Monster Seminar Jam - Trends in Status of Global Marine Fisheries
Dr. Trevor Branch, Assistant Professor, School of Aquatic and Fishery Sciences, University of Washington
What are the prospects for global marine fisheries? Predictions made from trends in catch data suggest that around 70% of all fisheries are overexploited, 30% collapsed to less than 10% of original levels, and that the trend in these numbers is worsening over time. Conversely, compilations of stock assessments find lower numbers of overexploited (30%) and collapsed (10%) fisheries, and a trend in exploitation rates suggesting that most fisheries should rebuild in the future. FAO status reports agree with the stock assessment results. We found a substantial bias in the catch-based method explains most of this difference. For example, status estimates from simulated random catches with no trend also inexplicably suggest a worsening trend in status over time. However, there is much confusion over definitions of what should constitute overfished, and over whether stock assessments taken mainly from developed countries can be used to infer status and trends of the entire world. The greatest data gaps are the absence of reliable survey estimates of abundance from most of the developing world, yet most resources are expended on more detailed assessments of stocks in developed countries. I propose developing a global fleet of survey vessels operated by an international organization like the FAO to fill this need.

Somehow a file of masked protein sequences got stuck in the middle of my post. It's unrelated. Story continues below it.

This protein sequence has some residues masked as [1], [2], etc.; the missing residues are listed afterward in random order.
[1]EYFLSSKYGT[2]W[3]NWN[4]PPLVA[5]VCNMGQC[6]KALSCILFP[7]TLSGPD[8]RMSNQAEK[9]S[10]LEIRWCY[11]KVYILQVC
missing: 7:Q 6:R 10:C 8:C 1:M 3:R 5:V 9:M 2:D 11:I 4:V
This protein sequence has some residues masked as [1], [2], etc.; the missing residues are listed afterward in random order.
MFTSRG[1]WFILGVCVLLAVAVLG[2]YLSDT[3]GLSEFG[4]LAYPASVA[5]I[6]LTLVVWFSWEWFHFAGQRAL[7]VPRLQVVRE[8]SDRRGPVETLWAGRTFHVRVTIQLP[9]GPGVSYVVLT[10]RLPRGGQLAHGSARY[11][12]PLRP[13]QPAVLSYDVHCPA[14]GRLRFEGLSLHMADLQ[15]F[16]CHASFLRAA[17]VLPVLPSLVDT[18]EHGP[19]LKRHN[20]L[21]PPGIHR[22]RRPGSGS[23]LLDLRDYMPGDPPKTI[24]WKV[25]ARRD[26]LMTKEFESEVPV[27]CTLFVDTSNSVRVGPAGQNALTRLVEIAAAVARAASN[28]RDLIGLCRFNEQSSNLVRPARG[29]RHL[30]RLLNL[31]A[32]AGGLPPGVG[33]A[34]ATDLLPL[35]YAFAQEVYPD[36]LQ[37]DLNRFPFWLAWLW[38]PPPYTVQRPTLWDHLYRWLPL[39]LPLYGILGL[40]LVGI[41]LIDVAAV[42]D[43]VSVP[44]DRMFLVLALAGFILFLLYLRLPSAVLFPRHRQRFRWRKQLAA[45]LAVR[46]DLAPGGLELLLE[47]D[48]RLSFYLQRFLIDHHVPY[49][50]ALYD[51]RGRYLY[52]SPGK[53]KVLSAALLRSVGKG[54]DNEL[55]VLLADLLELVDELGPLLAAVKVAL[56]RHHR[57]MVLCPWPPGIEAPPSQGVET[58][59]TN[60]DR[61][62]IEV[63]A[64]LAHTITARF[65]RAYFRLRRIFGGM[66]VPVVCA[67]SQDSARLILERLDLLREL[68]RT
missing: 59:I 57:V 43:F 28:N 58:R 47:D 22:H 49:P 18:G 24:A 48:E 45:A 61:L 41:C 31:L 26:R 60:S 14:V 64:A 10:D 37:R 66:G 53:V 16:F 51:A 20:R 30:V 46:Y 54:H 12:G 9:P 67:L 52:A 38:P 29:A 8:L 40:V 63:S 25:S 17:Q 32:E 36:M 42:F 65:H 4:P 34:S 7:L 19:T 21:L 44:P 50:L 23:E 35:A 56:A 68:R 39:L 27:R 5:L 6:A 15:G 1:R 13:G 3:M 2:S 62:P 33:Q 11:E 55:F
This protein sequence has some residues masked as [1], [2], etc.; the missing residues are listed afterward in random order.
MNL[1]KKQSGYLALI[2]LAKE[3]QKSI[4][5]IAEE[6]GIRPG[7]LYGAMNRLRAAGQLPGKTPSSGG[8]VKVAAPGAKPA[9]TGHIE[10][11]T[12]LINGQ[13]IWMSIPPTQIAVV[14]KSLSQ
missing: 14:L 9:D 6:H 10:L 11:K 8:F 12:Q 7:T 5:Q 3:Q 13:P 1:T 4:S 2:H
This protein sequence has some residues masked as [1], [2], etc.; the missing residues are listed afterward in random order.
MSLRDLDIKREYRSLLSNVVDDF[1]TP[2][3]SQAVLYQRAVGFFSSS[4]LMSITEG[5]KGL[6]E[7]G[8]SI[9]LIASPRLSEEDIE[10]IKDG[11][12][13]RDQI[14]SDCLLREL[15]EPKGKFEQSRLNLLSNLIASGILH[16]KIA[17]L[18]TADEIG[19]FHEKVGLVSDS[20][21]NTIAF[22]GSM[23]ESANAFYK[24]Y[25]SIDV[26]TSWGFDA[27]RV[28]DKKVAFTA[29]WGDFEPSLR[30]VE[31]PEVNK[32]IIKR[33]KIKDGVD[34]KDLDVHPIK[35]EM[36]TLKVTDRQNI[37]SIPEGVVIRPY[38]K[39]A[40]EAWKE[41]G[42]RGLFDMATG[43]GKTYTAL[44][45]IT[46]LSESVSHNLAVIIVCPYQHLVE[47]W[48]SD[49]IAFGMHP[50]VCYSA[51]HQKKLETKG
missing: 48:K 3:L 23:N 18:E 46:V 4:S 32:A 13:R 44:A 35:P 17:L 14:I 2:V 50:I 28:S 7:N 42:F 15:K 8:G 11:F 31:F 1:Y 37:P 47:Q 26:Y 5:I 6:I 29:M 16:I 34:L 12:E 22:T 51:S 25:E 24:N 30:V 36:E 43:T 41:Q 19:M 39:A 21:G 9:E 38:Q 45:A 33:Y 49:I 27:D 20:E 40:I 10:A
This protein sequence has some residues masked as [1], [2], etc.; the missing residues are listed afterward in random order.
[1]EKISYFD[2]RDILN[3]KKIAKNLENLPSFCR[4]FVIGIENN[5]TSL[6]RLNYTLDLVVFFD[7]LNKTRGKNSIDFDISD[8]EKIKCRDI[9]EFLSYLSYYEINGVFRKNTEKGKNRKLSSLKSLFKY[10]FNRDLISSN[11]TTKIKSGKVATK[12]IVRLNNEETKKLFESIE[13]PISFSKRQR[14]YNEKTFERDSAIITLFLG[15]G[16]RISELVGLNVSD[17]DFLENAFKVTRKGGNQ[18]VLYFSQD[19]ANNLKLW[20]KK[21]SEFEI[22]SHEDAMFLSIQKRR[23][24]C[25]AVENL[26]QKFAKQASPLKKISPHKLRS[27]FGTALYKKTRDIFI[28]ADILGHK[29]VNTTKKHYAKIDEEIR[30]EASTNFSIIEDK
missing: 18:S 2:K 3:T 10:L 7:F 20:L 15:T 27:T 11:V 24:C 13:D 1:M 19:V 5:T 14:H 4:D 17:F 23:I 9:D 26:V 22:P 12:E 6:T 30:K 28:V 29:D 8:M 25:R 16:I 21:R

Date and Time:
November 17, 2011,
10:30 am - 1:00 pm